United Kingdom

Fifty migrants told they will be sent to Rwanda in two weeks, says Boris

Asylum seekers deemed to have arrived ‘illegally’ face a one-way trip to Rwanda (Pictures: Getty/PA)

Boris Johnson has revealed the first 50 migrants have been notified they will be sent to Rwanda as part of the government’s controversial resettlement scheme.

The Prime Minister told the Daily Mail he expected ‘a lot of legal opposition’ from what he called ‘Leftie lawyers’, but insisted the government ‘will dig in for the fight’.

Under the widely criticised policy, asylum seekers deemed to have arrived in the UK ‘illegally’ now face being handed a one-way ticket to east Africa, where their claims will be processed.

If successful, they will be granted asylum or given refugee status in the country.

Those with failed bids will be offered the chance to apply for visas under other immigration routes if they wish to remain in Rwanda but could still face deportation.

The Archbishop of Canterbury, senior Tory backbenchers including former PM Theresa May, opposition MPs and more than 160 charities are among the plan’s critics.

Mr Johnson said the the first 50 ‘illegal entrants into this country’ have already been served notice that they will be sent to Rwanda within a fortnight.

Boris Johnson insisted the government ‘will dig in’ for the legal fight (Picture: PA)

He added: ‘There’s going to be a lot of legal opposition from the types of firms that for a long time have been taking taxpayers’ money to mount these sorts of cases, and to thwart the will of the people, the will of Parliament. We’re ready for that.

‘We will dig in for the fight and you know, we will make it work. We’ve got a huge flowchart of things we have to do to deal with it, with the leftie lawyers.’

Asked if he might respond with a review of the European Convention on Human Rights, Mr Johnson he said: ‘We’ll look at everything. Nothing is off the table.’

Guidance published by the Home Office earlier this month stated that Rwanda is ‘a safe country to relocate people to’.

However, an assessment carried out before the UK-Rwanda agreement found ‘some concerns with its human rights record around political opposition to the current regime, dissent and free speech’.

The Home Office said it will carry out a case-by-case risk assessment when determining someone’s eligibility for relocation and take any vulnerabilities, including disabilities, sexual orientation and gender reassignment status, into account.

The department noted that transgender people ‘may face greater risk of ill-treatment such as arbitrary arrests and detention as well as degrading treatment’, adding ‘no one will be relocated if it is unsafe or inappropriate’.

There were also ‘concerns over the treatment of some LGBTQI+ people’ in Rwanda, but this did not ‘amount to persecution or serious harm’, the Home Office said.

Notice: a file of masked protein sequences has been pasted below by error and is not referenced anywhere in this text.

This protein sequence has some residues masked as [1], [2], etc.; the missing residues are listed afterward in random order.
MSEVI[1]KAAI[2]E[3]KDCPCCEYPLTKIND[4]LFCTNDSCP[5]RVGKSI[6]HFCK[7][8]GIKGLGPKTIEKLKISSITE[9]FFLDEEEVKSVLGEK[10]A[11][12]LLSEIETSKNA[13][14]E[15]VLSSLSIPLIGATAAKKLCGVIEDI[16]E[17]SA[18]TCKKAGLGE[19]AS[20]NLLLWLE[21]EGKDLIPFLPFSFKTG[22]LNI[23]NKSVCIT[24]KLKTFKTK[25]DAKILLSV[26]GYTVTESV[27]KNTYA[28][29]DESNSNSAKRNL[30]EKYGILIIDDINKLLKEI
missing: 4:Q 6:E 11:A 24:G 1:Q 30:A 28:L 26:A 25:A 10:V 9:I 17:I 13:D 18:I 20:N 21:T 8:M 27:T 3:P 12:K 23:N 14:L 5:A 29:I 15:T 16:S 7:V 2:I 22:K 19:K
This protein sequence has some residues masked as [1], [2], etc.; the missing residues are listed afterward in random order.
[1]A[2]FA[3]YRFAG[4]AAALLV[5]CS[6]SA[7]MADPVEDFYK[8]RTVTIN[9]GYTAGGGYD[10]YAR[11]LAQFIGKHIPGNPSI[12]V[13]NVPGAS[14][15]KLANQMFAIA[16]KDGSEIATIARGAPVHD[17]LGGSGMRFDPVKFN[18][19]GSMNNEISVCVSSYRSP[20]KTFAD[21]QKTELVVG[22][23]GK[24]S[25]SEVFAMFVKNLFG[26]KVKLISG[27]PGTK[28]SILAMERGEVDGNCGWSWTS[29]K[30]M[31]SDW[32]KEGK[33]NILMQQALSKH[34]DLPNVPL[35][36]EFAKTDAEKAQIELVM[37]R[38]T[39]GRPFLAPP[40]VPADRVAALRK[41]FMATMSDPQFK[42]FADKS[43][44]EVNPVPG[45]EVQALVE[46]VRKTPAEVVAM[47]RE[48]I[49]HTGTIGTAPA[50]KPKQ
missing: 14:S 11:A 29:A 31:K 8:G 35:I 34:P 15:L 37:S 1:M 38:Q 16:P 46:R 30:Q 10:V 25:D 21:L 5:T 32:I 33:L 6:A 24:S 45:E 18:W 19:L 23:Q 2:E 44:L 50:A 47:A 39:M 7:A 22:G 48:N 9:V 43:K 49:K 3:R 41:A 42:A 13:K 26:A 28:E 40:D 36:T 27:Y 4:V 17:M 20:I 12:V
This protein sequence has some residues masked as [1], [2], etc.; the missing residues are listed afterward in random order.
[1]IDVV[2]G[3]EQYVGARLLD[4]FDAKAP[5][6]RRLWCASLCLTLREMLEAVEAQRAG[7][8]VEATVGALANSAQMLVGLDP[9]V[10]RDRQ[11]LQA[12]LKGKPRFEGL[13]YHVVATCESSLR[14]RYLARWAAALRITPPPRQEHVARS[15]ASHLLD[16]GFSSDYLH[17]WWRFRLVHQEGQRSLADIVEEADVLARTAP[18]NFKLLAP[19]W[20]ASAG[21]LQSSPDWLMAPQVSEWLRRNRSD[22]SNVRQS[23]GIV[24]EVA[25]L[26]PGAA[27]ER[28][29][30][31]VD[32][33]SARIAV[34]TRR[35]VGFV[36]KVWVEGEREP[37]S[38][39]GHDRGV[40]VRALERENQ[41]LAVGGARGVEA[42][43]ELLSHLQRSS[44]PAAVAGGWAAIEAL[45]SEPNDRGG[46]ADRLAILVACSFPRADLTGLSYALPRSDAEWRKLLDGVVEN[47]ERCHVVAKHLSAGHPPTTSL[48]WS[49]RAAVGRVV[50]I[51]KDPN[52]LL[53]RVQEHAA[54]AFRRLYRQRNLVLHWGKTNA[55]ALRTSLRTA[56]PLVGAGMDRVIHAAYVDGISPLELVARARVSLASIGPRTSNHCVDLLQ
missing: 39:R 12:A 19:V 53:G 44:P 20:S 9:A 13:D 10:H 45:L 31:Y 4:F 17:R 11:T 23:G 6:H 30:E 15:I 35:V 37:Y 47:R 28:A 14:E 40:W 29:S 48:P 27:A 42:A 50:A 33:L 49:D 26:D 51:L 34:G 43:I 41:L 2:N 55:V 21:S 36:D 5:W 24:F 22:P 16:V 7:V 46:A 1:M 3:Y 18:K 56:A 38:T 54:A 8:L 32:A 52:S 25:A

It also pointed to unverified reports that LGBTQ+ asylum seekers had faced challenges in registering their claims, but said Rwanda had committed to treating all refugees equally and that ‘ongoing monitoring arrangements’ are in place to manage the risk.

‘We will continue to consider the impact on this group and take into account further evidence over the course of the partnership,’ the Home Office said.

Unaccompanied under-18s arriving in the UK will not be considered for relocation to Rwanda.

A group of people thought to be migrants are brought in to Dover (Picture: PA)

Anyone under consideration will receive a notice of intent, with the Home Office prioritising those arriving in the UK after May 9.

The UK is paying the processing costs for each person sent to Rwanda, including caseworkers, access to legal advice, translators, accommodation, food, healthcare and up to five years of training to help integration.

Mr Johnson has said tens of thousands of people could be flown to Rwanda under the agreement.

But The Times reported that modelling by Home Office officials indicated that only 300 a year could be sent there.

The department later said it did not recognise the figure and there was no cap on the number of people who may be sent to Rwanda.

A boat at Dover Docks carrying migrants in the English Channel (Picture: EPA)

Bella Sankey, director of Detention Action – which is one of the organisations threatening legal action against the plan, said: ‘There’s nothing “world-first” about this agreement – it’s a neo-colonial embarrassment that seeks to trade black and brown refugees for money with a country whose human rights record is abysmal.

‘Terrible harm is already being done – people are terrified of receiving these letters, including asylum seeking children who have arrived in the UK on their own. We’ll see the Government in court.’

Last week, activists accused Home Secretary Priti Patel of ‘racist’ and ‘inhumane’ policies and called on her to scrap the Rwanda deal during a speech she was giving at a Conservative Party dinner.

At least 7,739 people have arrived in the UK after crossing the Channel this year so far, according to a PA news agency analysis of government figures.

This is more than three times the amount that had arrived in the same period in 2021 (2,439).

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